Anil Sardana, CEO and MD of Tata Power is a well-known name in the energy sector. Sardana brings with him over three decades of experience in the power and infrastructure sector and has worked with companies like NTPC Limited, BSES (prior to it becoming an ADAG group company), Tata Power Delhi Distribution (erstwhile NDPL). The turnaround and success story of Tata Power Delhi Distribution was steered by Sardana and is jnown for his acumen and no non-sense style of functioning. His immediate colleagues say Sardana has a lot of learning to offer and keeps his cool even in the toughest of situations. Serving as the Executive Director (Business Development & Strategy) for Tata Power in 2007, Sardana continued to be on its Board till 1stJuly 2008. Sardana was also the Managing Director of Tata Teleservices Limited for over 3 years from 2007 to 2011.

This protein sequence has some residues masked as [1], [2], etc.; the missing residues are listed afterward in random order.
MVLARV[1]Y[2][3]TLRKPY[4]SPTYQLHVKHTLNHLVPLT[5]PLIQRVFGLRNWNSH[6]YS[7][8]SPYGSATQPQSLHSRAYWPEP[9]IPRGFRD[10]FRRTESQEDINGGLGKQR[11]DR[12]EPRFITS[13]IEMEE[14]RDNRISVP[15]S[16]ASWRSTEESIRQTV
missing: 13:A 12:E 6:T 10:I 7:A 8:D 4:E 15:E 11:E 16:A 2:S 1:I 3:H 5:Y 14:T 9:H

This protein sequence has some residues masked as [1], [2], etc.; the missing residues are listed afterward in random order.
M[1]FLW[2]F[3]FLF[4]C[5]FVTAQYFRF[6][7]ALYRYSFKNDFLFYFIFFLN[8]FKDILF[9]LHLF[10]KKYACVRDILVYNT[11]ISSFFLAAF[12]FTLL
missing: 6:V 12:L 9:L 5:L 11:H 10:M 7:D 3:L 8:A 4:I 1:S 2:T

In a free-wheeling interview with Anupama Airy, Founder&Editor of EnergyInfraPost.com, Sardana spoke in detail about Tata Power’s growth plans and strategies and talked about the issues concerning the sector in detail.
Q: Your take on the generation side especially the emerging mix of thermal, hydel and renewable energy in the country.
A: I am happy to see the emerging focus on green energy through renewables but on the way forward as far as long-term sustainable investments in the power sector are concerned, what we need is a policy that defines the energy mix that the country would have in next 5-10-15 years. This clarity will help companies plan their investments in a more systematic manner. Also, this will bring corrections in tendencies to undertake one genre of generation option. Take for example, while country talks about commitment towards Hydro, our actual portfolio shows dwindling hydro share which is now down to all time low of 14%. It is therefore important to have a guideline on portfolio mix that states should adopt, so that all genres are developed, as per energy security guidance. And above all and before we talk of generation, we need to first improve the offtake and distribution.
Q: But we have the UDAY scheme for reforming the distribution side and also the state finances?